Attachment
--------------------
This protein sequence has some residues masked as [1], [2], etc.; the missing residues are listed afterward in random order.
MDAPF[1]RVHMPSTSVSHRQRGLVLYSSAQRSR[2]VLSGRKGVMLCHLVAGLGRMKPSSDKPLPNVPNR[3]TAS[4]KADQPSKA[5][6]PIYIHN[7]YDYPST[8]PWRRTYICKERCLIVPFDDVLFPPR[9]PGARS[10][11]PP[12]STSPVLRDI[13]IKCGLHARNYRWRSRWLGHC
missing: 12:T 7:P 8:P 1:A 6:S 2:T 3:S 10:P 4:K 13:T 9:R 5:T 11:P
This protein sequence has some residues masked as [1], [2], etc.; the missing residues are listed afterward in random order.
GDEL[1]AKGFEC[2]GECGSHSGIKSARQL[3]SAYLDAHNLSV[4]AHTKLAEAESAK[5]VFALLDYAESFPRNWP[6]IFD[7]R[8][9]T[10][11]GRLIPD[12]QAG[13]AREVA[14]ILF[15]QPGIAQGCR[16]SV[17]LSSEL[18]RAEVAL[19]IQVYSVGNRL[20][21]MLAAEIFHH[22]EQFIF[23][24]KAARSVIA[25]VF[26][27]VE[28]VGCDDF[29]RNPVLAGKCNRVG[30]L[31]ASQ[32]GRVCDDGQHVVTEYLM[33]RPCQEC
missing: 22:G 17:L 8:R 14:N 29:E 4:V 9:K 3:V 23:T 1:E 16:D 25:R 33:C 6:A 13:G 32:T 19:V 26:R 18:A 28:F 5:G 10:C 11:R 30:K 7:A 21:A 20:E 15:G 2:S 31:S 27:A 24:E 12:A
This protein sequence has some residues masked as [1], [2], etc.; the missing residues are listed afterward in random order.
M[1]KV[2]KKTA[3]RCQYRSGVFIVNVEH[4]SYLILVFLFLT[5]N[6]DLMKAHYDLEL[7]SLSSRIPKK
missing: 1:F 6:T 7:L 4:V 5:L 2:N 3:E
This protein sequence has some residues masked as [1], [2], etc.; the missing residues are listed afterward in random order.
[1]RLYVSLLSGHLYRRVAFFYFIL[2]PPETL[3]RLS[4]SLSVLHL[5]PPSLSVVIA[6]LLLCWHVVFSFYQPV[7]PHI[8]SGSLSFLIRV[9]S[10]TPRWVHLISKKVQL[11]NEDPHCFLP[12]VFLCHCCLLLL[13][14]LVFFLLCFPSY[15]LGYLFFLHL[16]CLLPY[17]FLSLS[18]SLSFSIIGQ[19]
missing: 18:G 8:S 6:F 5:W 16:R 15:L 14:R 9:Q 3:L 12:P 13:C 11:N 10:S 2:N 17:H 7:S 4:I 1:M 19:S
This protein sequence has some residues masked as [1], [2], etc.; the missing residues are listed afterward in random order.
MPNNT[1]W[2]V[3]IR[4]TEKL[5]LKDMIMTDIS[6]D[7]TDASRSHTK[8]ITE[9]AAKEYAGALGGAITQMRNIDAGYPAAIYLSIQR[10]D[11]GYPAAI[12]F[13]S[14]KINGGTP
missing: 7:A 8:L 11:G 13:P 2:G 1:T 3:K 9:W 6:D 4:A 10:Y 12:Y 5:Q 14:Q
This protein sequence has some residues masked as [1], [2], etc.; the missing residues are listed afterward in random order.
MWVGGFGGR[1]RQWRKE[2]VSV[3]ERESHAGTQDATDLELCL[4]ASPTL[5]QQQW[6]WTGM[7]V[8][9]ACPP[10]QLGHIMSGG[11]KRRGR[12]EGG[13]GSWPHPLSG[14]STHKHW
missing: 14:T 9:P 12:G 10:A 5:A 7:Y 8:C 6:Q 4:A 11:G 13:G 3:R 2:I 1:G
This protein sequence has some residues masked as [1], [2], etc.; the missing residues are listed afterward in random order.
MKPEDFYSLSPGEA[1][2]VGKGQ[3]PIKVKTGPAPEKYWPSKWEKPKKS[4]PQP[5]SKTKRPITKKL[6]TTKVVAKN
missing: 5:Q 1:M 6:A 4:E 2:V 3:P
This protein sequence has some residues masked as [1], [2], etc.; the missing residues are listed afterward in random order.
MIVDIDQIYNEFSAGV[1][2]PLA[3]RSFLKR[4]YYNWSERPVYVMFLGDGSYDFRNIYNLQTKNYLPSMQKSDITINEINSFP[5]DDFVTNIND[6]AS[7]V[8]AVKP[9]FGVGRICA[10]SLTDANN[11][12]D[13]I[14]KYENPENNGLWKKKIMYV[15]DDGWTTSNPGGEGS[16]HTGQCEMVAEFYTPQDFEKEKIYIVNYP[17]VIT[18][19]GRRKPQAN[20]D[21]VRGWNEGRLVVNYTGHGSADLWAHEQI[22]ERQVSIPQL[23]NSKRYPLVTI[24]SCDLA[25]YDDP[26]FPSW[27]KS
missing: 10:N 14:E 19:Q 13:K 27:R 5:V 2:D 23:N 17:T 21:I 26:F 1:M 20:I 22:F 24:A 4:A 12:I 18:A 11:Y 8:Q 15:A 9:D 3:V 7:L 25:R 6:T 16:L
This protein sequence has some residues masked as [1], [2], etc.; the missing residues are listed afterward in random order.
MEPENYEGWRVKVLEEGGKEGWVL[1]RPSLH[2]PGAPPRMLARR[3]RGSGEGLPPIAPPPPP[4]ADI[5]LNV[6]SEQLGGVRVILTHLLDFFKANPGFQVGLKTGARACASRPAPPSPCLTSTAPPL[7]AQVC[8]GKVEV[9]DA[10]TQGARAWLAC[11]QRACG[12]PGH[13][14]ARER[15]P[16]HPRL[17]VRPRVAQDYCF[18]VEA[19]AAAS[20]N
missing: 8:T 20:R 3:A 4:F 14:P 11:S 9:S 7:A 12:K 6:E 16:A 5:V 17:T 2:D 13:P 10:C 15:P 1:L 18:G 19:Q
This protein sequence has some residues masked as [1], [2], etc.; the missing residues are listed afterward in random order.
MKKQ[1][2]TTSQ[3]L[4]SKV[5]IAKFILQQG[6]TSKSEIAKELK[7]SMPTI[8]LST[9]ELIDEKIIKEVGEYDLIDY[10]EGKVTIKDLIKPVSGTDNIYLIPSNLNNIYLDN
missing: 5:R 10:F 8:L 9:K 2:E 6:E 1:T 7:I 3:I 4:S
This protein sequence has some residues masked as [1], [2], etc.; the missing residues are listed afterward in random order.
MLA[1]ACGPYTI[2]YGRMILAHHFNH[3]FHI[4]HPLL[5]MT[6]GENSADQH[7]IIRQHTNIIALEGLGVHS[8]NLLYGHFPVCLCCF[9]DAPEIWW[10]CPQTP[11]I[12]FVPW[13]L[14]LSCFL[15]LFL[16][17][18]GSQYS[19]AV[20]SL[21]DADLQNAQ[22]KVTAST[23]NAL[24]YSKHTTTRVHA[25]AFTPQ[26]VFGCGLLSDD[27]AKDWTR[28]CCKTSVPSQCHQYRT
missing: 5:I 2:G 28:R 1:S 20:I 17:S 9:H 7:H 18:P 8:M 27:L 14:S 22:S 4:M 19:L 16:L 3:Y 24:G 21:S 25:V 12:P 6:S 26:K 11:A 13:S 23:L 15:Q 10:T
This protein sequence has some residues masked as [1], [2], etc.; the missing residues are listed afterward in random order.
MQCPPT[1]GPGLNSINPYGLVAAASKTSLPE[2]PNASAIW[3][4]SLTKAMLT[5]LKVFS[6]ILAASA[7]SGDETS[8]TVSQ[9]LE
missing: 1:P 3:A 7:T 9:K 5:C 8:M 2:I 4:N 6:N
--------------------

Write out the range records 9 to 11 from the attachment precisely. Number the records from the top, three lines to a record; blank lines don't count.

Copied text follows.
This protein sequence has some residues masked as [1], [2], etc.; the missing residues are listed afterward in random order.
MEPENYEGWRVKVLEEGGKEGWVL[1]RPSLH[2]PGAPPRMLARR[3]RGSGEGLPPIAPPPPP[4]ADI[5]LNV[6]SEQLGGVRVILTHLLDFFKANPGFQVGLKTGARACASRPAPPSPCLTSTAPPL[7]AQVC[8]GKVEV[9]DA[10]TQGARAWLAC[11]QRACG[12]PGH[13][14]ARER[15]P[16]HPRL[17]VRPRVAQDYCF[18]VEA[19]AAAS[20]N
missing: 8:T 20:R 3:A 4:F 14:P 11:S 9:S 7:A 12:K 6:E 16:A 5:V 17:T 2:D 13:P 10:C 15:P 1:L 18:G 19:Q
This protein sequence has some residues masked as [1], [2], etc.; the missing residues are listed afterward in random order.
MKKQ[1][2]TTSQ[3]L[4]SKV[5]IAKFILQQG[6]TSKSEIAKELK[7]SMPTI[8]LST[9]ELIDEKIIKEVGEYDLIDY[10]EGKVTIKDLIKPVSGTDNIYLIPSNLNNIYLDN
missing: 5:R 10:F 8:L 9:K 2:E 6:E 1:T 7:I 3:I 4:S
This protein sequence has some residues masked as [1], [2], etc.; the missing residues are listed afterward in random order.
MLA[1]ACGPYTI[2]YGRMILAHHFNH[3]FHI[4]HPLL[5]MT[6]GENSADQH[7]IIRQHTNIIALEGLGVHS[8]NLLYGHFPVCLCCF[9]DAPEIWW[10]CPQTP[11]I[12]FVPW[13]L[14]LSCFL[15]LFL[16][17][18]GSQYS[19]AV[20]SL[21]DADLQNAQ[22]KVTAST[23]NAL[24]YSKHTTTRVHA[25]AFTPQ[26]VFGCGLLSDD[27]AKDWTR[28]CCKTSVPSQCHQYRT
missing: 5:I 2:G 28:R 1:S 20:I 17:S 9:H 7:H 18:P 8:M 27:L 14:S 22:S 4:M 19:L 16:L 3:Y 24:G 21:S 25:V 12:P 6:S 26:K 11:A 13:S 23:L 15:Q 10:T